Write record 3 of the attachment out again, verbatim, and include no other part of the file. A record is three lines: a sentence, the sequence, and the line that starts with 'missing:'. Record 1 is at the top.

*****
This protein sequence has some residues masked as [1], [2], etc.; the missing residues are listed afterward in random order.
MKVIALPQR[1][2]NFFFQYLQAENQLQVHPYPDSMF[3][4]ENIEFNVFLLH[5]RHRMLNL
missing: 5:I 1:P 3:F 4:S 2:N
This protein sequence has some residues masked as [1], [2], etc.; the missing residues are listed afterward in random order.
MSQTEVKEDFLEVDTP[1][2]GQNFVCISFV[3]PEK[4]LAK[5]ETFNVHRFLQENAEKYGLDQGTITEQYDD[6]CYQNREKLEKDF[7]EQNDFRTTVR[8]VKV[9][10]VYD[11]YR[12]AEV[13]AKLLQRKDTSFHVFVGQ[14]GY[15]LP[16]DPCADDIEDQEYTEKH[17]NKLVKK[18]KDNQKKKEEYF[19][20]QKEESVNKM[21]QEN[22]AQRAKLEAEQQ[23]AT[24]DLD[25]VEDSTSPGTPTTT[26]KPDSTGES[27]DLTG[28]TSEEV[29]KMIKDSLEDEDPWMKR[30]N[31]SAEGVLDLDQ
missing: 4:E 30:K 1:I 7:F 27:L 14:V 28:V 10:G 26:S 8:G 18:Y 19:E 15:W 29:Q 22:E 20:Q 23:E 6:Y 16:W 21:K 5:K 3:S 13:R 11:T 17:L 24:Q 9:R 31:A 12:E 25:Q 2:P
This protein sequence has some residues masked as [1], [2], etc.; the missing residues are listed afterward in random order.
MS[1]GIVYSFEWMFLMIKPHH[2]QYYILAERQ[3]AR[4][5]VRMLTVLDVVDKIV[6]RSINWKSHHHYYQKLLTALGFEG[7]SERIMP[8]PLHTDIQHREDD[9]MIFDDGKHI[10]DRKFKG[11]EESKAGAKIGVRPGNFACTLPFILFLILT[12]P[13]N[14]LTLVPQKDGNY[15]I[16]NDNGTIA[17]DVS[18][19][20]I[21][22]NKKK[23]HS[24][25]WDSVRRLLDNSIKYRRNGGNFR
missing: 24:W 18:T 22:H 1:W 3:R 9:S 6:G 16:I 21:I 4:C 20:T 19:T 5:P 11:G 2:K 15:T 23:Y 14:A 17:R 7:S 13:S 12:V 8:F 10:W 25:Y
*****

This protein sequence has some residues masked as [1], [2], etc.; the missing residues are listed afterward in random order.
MS[1]GIVYSFEWMFLMIKPHH[2]QYYILAERQ[3]AR[4][5]VRMLTVLDVVDKIV[6]RSINWKSHHHYYQKLLTALGFEG[7]SERIMP[8]PLHTDIQHREDD[9]MIFDDGKHI[10]DRKFKG[11]EESKAGAKIGVRPGNFACTLPFILFLILT[12]P[13]N[14]LTLVPQKDGNY[15]I[16]NDNGTIA[17]DVS[18][19][20]I[21][22]NKKK[23]HS[24][25]WDSVRRLLDNSIKYRRNGGNFR
missing: 24:W 18:T 22:H 1:W 3:R 9:S 6:G 16:I 21:I 4:C 20:T 19:T 5:P 11:G 2:K 15:T 23:Y 14:A 17:R 7:S 13:S 12:V 8:F 10:W 25:Y